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A downward murder trend


Published: Jul 12, 2013

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When the current Progressive Liberal Party (PLP) administration came to power there had been four murder records in The Bahamas in five years.

Crime was an election issue in 2012. This administration pledged to do all it could to reverse the worrying trends. Last year, a year when both parties governed, the second highest murder count in The Bahamas was recorded.

So far in 2013, police are observing a downward trend regarding murders. Murders fell by 20 percent between January 1 and July 11, 2013 compared to the same period last year, according to The Nassau Guardian's records. Up to yesterday, the murder count stood at 58 compared to the 73 murders recorded up to the same point in 2012.

Minister of State for National Security Keith Bell said the drop represents the largest decrease in the murder count for the year. But, he also added that more must be done to reduce crime.

Bell thinks the decrease is the result of the police force’s increased focus on prevention rather than detection.

“So they are concentrating heavily on saturation patrols,” he said. “They are concentrating heavily on stop and searches, and they are concentrating heavily on the prolific offenders.”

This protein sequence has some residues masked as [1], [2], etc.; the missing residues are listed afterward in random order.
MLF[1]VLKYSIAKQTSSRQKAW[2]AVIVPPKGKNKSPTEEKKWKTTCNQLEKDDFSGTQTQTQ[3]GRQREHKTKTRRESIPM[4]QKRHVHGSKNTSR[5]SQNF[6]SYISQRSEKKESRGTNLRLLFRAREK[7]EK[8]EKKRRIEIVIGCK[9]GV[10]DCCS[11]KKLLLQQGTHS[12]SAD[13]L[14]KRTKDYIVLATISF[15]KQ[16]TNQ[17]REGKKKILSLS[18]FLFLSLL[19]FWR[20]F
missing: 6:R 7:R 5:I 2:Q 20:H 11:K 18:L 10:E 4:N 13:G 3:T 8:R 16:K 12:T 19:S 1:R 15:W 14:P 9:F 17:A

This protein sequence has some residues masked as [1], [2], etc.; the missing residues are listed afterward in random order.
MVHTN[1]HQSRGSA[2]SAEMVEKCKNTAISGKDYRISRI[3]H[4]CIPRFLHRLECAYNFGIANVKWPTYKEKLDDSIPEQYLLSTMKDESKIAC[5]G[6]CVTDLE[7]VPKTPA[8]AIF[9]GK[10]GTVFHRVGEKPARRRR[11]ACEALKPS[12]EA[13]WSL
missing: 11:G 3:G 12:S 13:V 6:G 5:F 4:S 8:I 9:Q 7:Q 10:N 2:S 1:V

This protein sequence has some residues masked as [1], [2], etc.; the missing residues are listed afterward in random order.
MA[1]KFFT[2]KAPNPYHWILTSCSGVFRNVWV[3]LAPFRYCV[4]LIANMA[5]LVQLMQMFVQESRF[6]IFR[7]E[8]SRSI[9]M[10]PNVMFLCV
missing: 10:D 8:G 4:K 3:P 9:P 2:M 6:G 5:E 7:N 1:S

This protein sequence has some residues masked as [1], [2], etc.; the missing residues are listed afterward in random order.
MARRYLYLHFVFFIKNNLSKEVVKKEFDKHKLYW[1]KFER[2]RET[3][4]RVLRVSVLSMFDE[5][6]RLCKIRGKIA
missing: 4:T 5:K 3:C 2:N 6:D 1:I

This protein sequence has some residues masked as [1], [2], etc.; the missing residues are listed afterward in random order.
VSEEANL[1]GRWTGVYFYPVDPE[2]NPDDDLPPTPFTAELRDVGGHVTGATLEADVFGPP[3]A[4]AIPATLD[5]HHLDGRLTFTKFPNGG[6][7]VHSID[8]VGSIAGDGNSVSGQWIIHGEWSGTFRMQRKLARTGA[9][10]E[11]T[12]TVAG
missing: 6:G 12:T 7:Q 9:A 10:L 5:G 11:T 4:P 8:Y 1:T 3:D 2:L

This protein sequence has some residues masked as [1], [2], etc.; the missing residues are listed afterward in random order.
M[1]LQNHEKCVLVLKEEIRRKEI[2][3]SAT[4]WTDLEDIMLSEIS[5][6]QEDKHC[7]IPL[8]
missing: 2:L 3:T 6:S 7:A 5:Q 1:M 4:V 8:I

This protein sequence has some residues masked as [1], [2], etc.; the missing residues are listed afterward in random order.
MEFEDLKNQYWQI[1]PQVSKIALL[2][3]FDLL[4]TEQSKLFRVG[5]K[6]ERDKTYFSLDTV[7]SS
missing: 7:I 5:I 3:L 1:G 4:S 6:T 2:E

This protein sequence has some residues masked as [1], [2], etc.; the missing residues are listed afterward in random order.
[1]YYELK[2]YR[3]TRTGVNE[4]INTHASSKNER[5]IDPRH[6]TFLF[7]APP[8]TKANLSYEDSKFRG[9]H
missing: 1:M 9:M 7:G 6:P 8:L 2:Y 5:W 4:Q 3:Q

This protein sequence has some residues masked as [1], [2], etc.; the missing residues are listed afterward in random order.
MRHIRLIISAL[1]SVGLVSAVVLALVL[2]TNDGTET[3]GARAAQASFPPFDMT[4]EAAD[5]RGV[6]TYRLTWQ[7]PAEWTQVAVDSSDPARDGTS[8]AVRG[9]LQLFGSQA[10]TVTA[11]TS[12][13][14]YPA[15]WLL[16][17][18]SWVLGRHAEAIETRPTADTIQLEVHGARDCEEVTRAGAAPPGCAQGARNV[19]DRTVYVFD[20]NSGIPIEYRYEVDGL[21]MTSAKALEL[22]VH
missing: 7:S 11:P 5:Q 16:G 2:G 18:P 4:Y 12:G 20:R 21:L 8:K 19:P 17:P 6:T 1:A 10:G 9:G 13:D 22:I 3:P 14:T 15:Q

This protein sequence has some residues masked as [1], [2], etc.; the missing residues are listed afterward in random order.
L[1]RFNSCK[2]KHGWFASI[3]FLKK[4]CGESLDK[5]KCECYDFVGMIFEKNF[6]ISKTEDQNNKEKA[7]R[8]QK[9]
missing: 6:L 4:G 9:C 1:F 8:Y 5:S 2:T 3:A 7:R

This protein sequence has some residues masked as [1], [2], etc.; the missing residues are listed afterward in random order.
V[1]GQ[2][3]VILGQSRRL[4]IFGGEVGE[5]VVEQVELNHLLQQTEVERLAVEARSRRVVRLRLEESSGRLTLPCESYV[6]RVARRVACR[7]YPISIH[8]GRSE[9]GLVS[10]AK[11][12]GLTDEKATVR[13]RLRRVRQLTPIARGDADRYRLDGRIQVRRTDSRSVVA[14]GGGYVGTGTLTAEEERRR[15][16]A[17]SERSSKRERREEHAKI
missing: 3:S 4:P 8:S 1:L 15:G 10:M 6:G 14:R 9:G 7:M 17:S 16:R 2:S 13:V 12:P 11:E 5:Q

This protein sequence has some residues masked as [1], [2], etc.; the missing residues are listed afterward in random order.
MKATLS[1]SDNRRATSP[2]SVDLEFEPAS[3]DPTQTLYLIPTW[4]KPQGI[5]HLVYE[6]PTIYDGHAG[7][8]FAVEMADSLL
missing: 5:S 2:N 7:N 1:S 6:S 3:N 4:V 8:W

The minister also thinks the increased number of criminal cases tried so far this year may be a deterrent to crime.

“You would see that there are a number of cases that would not have normally been tried,” he said. “They are now being tried.”

Assistant Commissioner of Police Anthony Ferguson also touted higher police visibility and public assistance as some of the reasons for the decrease in murders.

“I see the energy that police officers put out every day. Each day police officers come to work and when they leave to go on the road, they go with a purpose,” he said.

“On any given day or night, officers are interdicting criminals off the streets; they are taking firearms off the streets, and they are preventing crime by the fact that they are more visible.”

We hope this downward trend continues. We also hope police and officials at the Ministry of National Security do actually know what is working in order to reinforce those policies that reduce the murder count.

The effort to boost visible police presence in New Providence is essential. Marked police patrols are one of the greatest deterrents to crime. The lack of consistent marked patrols has been a weakness in The Bahamas for years. Sometimes you see police; sometimes you don’t. Our force has yet to master sustaining high levels of marked patrols as you see in many urban jurisdictions of the United States.

Nonetheless, the numbers indicate that we are starting to do better in some aspects of our crime problem. While police usually get most of the blame for this problem, each part of the criminal justice system must do its part to boost efficiency. This includes prosecutors working to bring forward better cases, judges running more organized and efficient courts and the prison continuing to work on rehabilitation.

And while our elected and public officials do their part to work on these issues, we must do our part as citizens by not condoning criminality in our homes and communities. Raising children with lawful values is the most useful contributor to helping to create a more peaceful Bahamas. If we all focus on this, police will have much less to do on the streets.

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Last Updated on Monday, 15 July 2013 19:50
 

 

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